Nancy Pelosi’s Taiwan visit sparks Chinese military drills encircling the island

Mick the Ram

Aug 4, 2022

They said they would do it and they have been true to their word. China have announced today (4 August) that the People’s Liberation Army (PLA) have begun conducting a series of live-fire military drills, in the air and at sea, around Taiwan. It is being reported that they have warned ships and aircraft not to enter the affected areas, which are set to continue in specific zones on all four sides of the island, effectively encircling it, as close as 12 nautical miles from the Taiwanese mainland. Many see it as China finding the perfect excuse to stage “war games” in what could be seen as a dress rehearsal for real thing, having already sent their warplanes out as far as the median line, the unofficial divide separating China and Taiwan, in the waters between the two.

The reason for this sudden escalation of activity, in what has always been a tense environment, is China’s reaction to The Speaker of the US House of Representatives, Nancy Pelosi, visiting Taiwan, the self-ruled island, which the Chinese do not recognise – officially along with the majority of the world’s nations, it should be said – and see it as a breakaway province, which must be brought back to become part of its country. China’s President Xi Jinping has said “reunification” with Taiwan “must be fulfilled,” and has never ruled out the possible use of force to achieve this.

Ms Pelosi, is on a tour to what is described as the “Indo-Pacific region”, including visits to Singapore, Malaysia, South Korea and Japan, but crucially on the initial itinerary there was no mention of Taiwan, that would seek to “reaffirm America’s unshakeable commitment to our allies and friends in the region.” Her party of a six-person Congressional Delegation, includes leading members of the House of Representatives: Gregory Meeks, Mark Takano, Suzan DelBene, Raja Krishnamoorthi and Andy Kim, and had been warned any venture to the island would be seen as “divisive” and to expect “serious consequences if she were to go there,” and that the US would “pay the price” were that to happen. President Joe Biden had said the US military believes a Pelosi visit to Taiwan is “not a good idea right now.”

Well she did go, and met with Taiwan President Tsai Ing-wen, making it “unequivocally clear” that the US would not “abandon” the island. “Forty three years ago, America made a promise to always stand with Taiwan… today our delegation came to Taiwan to make it unequivocally clear we will not abandon our commitment to Taiwan,” Ms Pelosi said, referring to the Taiwan Relations Act. She has long been a vocal critic of the Chinese leadership, denouncing its human rights record. She previously met pro-democracy dissidents and visited Tiananmen Square, commemorating victims of the 1989 massacre.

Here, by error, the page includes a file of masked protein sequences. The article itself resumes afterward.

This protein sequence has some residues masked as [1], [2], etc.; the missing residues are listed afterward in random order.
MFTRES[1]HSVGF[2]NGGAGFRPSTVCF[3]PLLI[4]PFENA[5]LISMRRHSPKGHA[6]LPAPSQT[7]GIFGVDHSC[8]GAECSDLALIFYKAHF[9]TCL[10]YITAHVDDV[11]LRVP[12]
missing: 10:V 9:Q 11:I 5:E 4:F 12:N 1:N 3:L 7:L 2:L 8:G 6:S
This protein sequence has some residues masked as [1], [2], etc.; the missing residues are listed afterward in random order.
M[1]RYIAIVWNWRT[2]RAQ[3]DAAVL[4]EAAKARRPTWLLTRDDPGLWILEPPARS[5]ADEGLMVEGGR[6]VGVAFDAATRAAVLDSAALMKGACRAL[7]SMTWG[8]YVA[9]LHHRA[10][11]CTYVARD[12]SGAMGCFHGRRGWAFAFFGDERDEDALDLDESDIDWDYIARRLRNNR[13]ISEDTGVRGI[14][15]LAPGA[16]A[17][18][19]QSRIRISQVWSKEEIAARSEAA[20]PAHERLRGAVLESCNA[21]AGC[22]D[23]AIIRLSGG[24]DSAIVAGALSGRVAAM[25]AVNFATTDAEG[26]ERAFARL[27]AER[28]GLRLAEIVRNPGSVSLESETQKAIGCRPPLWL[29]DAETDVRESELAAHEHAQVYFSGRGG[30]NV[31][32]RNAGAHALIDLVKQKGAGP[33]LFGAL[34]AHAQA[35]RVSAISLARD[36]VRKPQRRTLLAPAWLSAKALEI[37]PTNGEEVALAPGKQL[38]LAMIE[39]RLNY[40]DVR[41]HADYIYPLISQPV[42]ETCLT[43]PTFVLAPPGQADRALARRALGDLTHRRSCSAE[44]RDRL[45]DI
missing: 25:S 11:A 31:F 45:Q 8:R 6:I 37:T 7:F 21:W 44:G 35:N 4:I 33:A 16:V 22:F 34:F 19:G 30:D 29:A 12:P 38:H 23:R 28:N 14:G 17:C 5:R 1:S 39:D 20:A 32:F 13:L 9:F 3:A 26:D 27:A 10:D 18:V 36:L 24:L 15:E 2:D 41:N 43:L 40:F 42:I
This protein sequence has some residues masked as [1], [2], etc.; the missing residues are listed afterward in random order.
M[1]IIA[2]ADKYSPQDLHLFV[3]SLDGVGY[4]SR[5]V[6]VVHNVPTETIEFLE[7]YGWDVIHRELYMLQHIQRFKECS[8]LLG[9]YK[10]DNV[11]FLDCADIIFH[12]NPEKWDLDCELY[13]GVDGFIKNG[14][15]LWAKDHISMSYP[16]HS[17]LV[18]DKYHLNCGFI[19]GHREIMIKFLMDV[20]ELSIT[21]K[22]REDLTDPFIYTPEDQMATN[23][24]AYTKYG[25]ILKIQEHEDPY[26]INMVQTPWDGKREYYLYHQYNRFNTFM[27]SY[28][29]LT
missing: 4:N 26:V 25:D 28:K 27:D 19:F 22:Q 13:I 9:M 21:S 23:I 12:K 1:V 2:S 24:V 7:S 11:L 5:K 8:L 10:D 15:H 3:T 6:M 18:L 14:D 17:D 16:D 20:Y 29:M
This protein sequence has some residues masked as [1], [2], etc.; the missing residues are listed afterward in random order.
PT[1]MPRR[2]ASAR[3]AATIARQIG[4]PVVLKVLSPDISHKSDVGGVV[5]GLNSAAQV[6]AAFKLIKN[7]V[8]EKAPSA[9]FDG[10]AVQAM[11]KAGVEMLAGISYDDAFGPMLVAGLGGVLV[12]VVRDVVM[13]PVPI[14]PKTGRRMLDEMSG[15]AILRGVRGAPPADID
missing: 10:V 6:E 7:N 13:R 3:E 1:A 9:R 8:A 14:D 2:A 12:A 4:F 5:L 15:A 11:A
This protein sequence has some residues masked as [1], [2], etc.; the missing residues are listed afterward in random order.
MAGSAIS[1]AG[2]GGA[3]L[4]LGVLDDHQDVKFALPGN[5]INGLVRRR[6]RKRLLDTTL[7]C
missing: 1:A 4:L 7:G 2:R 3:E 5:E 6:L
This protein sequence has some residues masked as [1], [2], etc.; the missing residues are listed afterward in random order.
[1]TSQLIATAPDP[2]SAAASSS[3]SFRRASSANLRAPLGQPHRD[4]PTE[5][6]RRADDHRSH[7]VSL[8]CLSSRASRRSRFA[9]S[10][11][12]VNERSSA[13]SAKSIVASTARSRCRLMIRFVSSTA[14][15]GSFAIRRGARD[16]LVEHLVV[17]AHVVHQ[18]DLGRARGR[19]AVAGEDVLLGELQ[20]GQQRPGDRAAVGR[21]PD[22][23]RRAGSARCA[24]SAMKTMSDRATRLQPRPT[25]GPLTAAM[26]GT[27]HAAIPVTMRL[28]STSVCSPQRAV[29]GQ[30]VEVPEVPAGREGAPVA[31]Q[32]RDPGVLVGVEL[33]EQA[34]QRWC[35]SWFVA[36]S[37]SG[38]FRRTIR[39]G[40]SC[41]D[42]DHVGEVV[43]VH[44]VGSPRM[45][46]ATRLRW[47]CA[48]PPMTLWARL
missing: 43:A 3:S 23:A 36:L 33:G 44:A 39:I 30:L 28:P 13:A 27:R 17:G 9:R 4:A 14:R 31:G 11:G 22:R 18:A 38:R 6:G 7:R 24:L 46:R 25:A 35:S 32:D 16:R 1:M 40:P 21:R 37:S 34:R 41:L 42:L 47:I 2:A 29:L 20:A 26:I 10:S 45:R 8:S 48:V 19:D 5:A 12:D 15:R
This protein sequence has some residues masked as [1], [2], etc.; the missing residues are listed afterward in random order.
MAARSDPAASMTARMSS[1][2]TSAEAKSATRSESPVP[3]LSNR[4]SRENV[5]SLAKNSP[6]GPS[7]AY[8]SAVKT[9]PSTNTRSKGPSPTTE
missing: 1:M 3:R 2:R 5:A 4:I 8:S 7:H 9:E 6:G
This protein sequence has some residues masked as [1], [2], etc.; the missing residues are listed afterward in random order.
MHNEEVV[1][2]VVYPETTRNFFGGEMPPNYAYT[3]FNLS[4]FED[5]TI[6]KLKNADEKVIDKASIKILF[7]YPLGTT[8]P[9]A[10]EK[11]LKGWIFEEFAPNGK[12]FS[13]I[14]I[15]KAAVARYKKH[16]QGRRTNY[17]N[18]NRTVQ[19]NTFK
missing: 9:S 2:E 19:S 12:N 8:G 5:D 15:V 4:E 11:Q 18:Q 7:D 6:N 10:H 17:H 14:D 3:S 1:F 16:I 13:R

During the meeting Ms Pelosi called Taiwan an “inspiration to all freedom-loving people”, adding: “The world faces a choice between democracy and autocracy. America’s decision to preserve democracy here in Taiwan remains iron-clad.” Ms Tsai similarly praised the partnership saying her island remained a “trustworthy and reliable partner of the US.” She continued: “we are facing deliberately heightened military threats, but will not back down and we will do whatever it takes to strengthen our self-defence capabilities.” Ms Polosi further fuelled the fire by praising Taiwan for being “one of the freest societies in the world” and declared: “Today the world faces a choice between democracy and autocracy,” before adding: “America’s determination to preserve democracy, here in Taiwan and around the world, remains ironclad.”

Taiwan is an island, approximately 100 miles from the coast of south east China and sits in the so-called “first island chain”, which includes a list of US-friendly territories, which are crucial to US foreign policy. However, officially the US has formal diplomatic ties with China, and not Taiwan, and abides by the so called “One China” policy; but it does maintain a “robust unofficial” relationship with the island, which includes selling weapons for Taiwan to defend itself. Washington’s official line is of “strategic ambiguity” meaning effectively that they are deliberately unclear about how, or indeed whether it would defend Taiwan, in the event of an attack.

The Taiwan Defence Ministry said China had broken UN rules and it would counter any incursions into its territory. It said the live-fire exercises in the sea and airspace around Taiwan were “endangering international shipping lanes, challenging the international order, undermining the status quo in the Taiwan Strait, and endangering the area.” The two sides, who split after a civil war in 1949, have no official relations, but do have multibillion-dollar business ties, specifically with regards to processor chips, needed by Chinese factories to assemble the world’s smartphones and other electronics devices.

Beijing’s ambassador to London, Zheng Zeguang, has told the US it is performing a “highly dangerous trick” over Taiwan and “those playing with fire will get burned,” before provocatively warning the UK not to “dance to the tune” of the United States. The Kremlin spokesman Dmitry Peskov said that the level of tension brought about by Ms Pelosi’s visit “should not be underestimated.” He confirmed that no additional contacts between Russian President Vladimir Putin and his Chinese counterpart Xi Jinping were planned, before pausing and adding… “yet!”.

Ms Pelosi, having triggered an alarming situation by her decision to visit the island, has now moved onto South Korea, but the suspicion has to be that the fallout from this trip will have caused a major headache back in Washington, with some difficult days and weeks ahead. It certainly is not going to be sorted any time soon, and could even grow in to a major US-China crisis.